HUNTSVILLE, Ala. - Financial infidelity, or money secrets, in relationships is on the rise. That's according to a recent study conducted by the National Endowment for Financial Education.
Experts say those secrets are nothing to play around with, especially when they affect those you love.
When two people are in a relationship, whether they are married or just committed and living together, it often prompts them to be more upfront about joint expenses, income and spending.
But technology has made keeping money secrets easier. People can opt to receive digital bank statements and bills rather than receiving them in the mail -- a way to keep your partner out of the loop.
Choya Wise, a Huntsville-area relationship counselor, said financial infidelity often stems from a need not being met and a fear of expression.
"A lot of times when an individual has been financially unfaithful they may have shopping habits," explained Wise. "That's to treat a need. Sometimes they may buy things from the store and never even use them."
According to the National Endowment for Financial Education, more than 40 percent of adults who combine finances with a partner have admitted to financially deceiving their loved one.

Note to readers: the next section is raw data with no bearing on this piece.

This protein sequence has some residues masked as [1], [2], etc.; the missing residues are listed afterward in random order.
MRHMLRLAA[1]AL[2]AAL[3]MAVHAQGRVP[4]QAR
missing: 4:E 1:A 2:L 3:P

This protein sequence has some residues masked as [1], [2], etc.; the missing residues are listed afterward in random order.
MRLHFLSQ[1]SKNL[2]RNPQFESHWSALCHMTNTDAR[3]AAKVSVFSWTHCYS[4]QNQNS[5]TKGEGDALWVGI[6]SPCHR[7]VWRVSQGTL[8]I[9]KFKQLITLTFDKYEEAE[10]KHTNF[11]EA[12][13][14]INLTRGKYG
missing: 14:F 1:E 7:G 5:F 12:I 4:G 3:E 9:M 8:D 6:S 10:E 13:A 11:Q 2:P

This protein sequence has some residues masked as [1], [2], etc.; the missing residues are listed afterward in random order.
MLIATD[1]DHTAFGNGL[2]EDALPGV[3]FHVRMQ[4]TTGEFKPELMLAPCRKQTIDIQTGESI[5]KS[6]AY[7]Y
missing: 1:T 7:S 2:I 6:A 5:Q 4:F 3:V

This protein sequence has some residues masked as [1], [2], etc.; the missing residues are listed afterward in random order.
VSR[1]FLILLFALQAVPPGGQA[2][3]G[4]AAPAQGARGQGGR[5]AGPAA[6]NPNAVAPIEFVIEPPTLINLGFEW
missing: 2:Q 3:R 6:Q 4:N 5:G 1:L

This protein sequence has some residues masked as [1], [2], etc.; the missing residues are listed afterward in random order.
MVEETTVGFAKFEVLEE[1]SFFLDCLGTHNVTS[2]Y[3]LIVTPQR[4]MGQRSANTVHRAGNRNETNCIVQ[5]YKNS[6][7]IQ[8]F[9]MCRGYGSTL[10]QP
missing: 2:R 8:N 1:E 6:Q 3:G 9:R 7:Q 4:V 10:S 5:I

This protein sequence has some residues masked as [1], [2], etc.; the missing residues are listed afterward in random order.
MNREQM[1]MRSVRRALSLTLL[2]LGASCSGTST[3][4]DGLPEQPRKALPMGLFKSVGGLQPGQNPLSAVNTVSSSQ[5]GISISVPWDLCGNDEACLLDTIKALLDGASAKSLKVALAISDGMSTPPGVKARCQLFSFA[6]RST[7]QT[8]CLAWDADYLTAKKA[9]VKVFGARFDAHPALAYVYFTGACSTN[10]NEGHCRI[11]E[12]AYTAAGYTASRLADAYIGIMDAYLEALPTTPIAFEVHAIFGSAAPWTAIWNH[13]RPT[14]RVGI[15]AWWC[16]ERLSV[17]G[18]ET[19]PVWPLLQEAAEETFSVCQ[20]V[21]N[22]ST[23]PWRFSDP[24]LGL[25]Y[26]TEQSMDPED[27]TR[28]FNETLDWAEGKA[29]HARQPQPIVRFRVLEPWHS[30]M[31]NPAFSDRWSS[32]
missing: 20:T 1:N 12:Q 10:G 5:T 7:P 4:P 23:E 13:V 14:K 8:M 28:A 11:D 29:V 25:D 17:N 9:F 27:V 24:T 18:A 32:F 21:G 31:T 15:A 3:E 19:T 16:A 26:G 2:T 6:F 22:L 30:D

Acts of financial infidelity include secret credit card debt, withholding income information, gambling habits and undisclosed bank accounts.
"It can take the house down. What's problematic is that we may not be able to pay our bills. What's problematic is that we're not able to show trust in one another," added Wise.
He said some secrets are kept to retain financial freedom and prevent complete control in the relationship.
"A lot of times it's because I feel like I need to have a sense of control and autonomy over what I do and I don't need you in my way trying to tell me how to spend my money," explained Wise.
But he wants to remind couples that key is, and always will be, an open line of communication.
"We fall into a situation where we can't move forward with the concerns that we have about each other because we can't talk it out."
That's a predicament, Wise said, no couple should want to be in.
Wise believes that couples should actively discuss and work through their issues. Whether that be with a pastor, mutually trusted friend or family member or a counselor like him.
He acknowledged that it will take lots of work and understanding to mend these issues, but the effort is worth the reward.